The country's only celebrity werewolf, late-night radio host Kitty Norville prefers to be heard, not seen. But when she's invited to testify at a Senate hearing on behalf of supernaturals, her face gets plastered on national television. Kitty has been in hot water before, but jumping into the D.C. underworld brings a new set of problems - and a new set of friends and enemies, including the vampire mistress of the city; a super-hot Brazilian were-jaguar; and a paranoid, Bible-thumping senator who wants to expose Kitty as a monster. Kitty quickly learns that in this city of dirty politicians and backstabbing pundits, everyone's itching for a fight.
©2006 Carrie Vaughn, LLC; (P)2009 Tantor
I loved the last 25% of the book and am glad that I hung in there. I had difficulty connecting with Kitty; she calls herself a submissive werewolf, but never takes advice she's given, which doesn't sound submissive to me. she almost deliberately ticks off people in power. My best description of her character so far is actually adolescent, since she is trying to decide who she is by defying the expectations of the parental figures. Adolescents rebel, and as an early 20's character going through a major developmental change, that makes sense to me. I like the fact that the story doesn't revolve around romance, but around the central character.
This book started slow for me, but the last 25% was worth listening to the defiant whining and selfish behavior she begins with. The book goes in an unexpectedly real direction, where you could really connect the narrative to real life. She made me think, and the narrative is particularly apropos given our current political culture. I will definitely be reading the next one.
This one has three people with foreign accents at least, and one was Hispanic, but I would like to see more diversity in characters. This is throughout much of the genre, with the exception of Patty Briggs and Faith Hunter, in my experience.
I am a chronic binge listener and enjoy paranormal romance, MC, science fiction, historical fiction and more
Kitty Norville is a host of a late night radio show for supernaturals and she is a werewolf. After being forced out of Denver, Kitty decides to see the country so she buys a car and takes her show on the road for a while. Her show is as popular as ever and she even gets a senator to appear as a guest on the show.
Kitty is summoned to Washington DC to testify in a senate committee hearing, lead by the Senator who appeared on her show. Kitty convinces Ben, her attorney to accompany her to the hearings so that she doesn’t get herself in to any major trouble. When she arrives in Washington, she is escorted to the home of the Vampire who leads the city and is “invited” to stay with her, even though Kitty made arrangements to stay at the same hotel as Ben. She is also asked not to leave the house alone, but this doesn’t suit Kitty because she wants to see the city and try to find other werewolves.
I liked the story that unfolds during this book, Kitty learns to trust her instincts more and more though she still has room to grow, as you will see at the end of the book.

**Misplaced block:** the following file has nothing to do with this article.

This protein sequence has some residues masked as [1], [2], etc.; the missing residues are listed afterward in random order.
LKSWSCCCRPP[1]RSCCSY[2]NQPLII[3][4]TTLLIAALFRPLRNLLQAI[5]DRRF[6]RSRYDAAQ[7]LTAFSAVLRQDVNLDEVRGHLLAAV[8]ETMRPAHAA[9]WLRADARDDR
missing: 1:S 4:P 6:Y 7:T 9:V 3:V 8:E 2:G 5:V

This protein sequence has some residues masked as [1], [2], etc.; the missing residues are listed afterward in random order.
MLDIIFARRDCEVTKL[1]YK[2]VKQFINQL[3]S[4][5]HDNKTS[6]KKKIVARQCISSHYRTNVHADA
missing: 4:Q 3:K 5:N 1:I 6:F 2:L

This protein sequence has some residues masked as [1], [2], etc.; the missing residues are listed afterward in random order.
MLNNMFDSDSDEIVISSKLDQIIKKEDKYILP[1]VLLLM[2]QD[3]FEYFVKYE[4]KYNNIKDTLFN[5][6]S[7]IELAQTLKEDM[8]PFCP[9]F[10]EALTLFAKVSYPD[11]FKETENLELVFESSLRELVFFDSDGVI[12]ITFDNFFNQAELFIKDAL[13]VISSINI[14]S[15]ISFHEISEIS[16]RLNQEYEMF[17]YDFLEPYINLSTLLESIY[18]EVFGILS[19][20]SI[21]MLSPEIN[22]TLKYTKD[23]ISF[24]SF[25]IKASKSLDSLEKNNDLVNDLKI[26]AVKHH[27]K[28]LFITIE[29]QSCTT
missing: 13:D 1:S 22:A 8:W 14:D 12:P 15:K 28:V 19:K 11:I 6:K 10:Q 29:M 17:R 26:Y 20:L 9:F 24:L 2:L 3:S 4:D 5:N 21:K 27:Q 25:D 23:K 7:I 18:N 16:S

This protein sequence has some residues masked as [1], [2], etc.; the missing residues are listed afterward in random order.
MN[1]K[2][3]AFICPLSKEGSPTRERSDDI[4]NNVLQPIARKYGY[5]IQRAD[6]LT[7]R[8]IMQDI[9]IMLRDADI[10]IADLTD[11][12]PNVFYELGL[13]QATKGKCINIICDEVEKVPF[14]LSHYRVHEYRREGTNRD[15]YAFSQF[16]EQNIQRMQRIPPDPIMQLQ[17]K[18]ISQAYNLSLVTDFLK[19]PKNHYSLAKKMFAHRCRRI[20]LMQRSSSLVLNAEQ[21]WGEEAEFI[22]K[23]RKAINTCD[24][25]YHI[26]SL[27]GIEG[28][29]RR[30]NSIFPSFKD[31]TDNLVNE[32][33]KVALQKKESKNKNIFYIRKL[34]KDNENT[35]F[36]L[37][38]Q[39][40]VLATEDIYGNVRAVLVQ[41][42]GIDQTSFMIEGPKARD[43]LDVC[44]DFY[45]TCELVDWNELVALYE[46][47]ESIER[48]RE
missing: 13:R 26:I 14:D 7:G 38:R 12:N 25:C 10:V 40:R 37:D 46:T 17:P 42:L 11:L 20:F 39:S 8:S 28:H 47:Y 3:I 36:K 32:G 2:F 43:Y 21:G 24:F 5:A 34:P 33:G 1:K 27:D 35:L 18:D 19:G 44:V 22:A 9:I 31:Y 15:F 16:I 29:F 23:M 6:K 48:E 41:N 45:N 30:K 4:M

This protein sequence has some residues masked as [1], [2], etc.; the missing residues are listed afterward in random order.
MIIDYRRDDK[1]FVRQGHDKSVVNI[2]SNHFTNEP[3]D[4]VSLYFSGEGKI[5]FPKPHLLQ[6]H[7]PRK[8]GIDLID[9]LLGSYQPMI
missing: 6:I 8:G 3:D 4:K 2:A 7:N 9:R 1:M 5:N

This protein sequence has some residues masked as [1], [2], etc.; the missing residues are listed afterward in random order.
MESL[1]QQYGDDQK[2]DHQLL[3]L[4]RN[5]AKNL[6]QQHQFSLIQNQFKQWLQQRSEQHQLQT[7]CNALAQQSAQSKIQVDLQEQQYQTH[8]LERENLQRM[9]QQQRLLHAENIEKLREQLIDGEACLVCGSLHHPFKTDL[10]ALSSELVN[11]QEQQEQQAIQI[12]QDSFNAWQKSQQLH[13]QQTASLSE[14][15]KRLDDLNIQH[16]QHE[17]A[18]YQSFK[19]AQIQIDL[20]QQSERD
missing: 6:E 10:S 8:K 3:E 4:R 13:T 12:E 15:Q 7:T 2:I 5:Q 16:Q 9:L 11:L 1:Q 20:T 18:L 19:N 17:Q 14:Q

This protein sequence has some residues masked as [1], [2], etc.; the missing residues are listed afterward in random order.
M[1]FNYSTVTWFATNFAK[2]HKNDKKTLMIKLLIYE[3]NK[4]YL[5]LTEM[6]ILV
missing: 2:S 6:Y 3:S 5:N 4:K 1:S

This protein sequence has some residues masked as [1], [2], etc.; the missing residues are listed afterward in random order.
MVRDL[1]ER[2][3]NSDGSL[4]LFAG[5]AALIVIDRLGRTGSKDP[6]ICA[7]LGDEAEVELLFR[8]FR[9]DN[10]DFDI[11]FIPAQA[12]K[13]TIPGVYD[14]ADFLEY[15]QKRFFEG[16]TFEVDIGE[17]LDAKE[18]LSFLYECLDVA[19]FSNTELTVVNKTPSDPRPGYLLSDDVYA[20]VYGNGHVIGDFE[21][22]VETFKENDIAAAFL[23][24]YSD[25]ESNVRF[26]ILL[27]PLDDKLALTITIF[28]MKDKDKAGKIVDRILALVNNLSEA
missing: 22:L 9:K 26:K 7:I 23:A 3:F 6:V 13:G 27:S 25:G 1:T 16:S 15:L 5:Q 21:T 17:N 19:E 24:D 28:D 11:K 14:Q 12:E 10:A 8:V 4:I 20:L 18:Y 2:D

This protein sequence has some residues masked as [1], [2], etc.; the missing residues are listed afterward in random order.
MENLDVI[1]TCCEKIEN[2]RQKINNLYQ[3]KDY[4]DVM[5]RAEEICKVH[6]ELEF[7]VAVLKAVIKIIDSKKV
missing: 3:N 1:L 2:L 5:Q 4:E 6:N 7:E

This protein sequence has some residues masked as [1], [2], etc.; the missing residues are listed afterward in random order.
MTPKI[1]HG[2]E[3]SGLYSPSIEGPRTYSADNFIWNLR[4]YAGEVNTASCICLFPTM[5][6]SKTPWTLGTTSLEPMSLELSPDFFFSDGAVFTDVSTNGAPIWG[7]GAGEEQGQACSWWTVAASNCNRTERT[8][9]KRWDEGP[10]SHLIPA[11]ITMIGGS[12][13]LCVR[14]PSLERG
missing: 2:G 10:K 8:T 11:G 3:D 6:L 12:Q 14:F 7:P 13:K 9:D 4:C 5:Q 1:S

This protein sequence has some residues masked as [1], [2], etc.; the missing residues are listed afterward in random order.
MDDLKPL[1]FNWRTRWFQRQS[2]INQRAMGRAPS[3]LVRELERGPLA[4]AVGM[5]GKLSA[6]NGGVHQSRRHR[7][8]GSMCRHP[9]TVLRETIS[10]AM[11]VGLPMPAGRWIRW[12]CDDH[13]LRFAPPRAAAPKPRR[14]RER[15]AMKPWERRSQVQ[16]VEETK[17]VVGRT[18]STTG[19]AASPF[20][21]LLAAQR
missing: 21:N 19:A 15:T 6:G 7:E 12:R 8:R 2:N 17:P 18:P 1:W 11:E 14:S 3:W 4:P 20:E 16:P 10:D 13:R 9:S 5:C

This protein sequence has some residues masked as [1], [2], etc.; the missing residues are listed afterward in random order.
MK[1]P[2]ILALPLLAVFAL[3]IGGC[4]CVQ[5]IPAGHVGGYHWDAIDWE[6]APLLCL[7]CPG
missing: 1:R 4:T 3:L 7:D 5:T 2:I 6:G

If you were a fan of book one, you will enjoy this book as well. At the time of this book, I have finished book 3 and plan to continue the series. As in the first book, the narrator is amazing. She delivers Kitty’s voice in such a believable way and completely embodies the radio show host.
My rating: Teen
Favorite character: Alette (sp?)
Kitty takes her show on the road, and since she is asked to speak at a congressional hearing about the existence of supernaturals, she plans to do her radio show from DC. Unfortunately, she hits a few bumps on that road. This episode takes us from vampires, to shady researchers, to crazed politicians, to lycanthropes, back to vampires, and around again.
Kitty ends up getting more publicity than she expected, and not in a good way. The congressional hearing offers up the most excitement CSPAN has ever had. Shady research goes too far, and vampires will surprise you. This book is even better than the 1st in the series.
I love books and love to get lost in the fantasy. I'm always looking for a new good story to bury myself in. :)
This was a really good story and addition to the series. Kitty is still doing her radio show and since her fallout with her old pack she's been travelling around the country (doing the show from whatever station is nearest at the time). Kitty being a werewolf is public knowledge...some people believe her and some think it's a publicity stunt for her show. Regardless of the doubters, Kitty gets called to Washington to testify in a Senate hearing about the existence of the supernatural. Kitty heads to Washington and quickly finds herself under the hospitality of Alette, the local vampire in power. While she was leery at first, Kitty finds that Alette is much different than other vampires she's met and she agrees to stay with her.
The hearing is being led by Senator Duke, a religious zealot that seems to have bad plans for the supernatural community. Kitty's lawyer, Ben, comes to Washington for the hearings and Cormic shows up eventually as well. Kitty gets to explore the city a bit and finds the shifter community to be much different that what she's used to. She even meets a sexy were-panther named Luis that she spends some of her free time with. There isn't a lot of free time though and there's a number of different players that are all trying to make moves to gain power in one way or the other and Kitty gets caught up in a number of different ways. She ends up going through some major crap that will cause a lasting impact on her life but does come out of it whole and doing alright. Things are pretty much wrapped up at the end of the story and Kitty decides to take a break from the show and find a place to hang out for a while she figures out what she wants to do next with her life.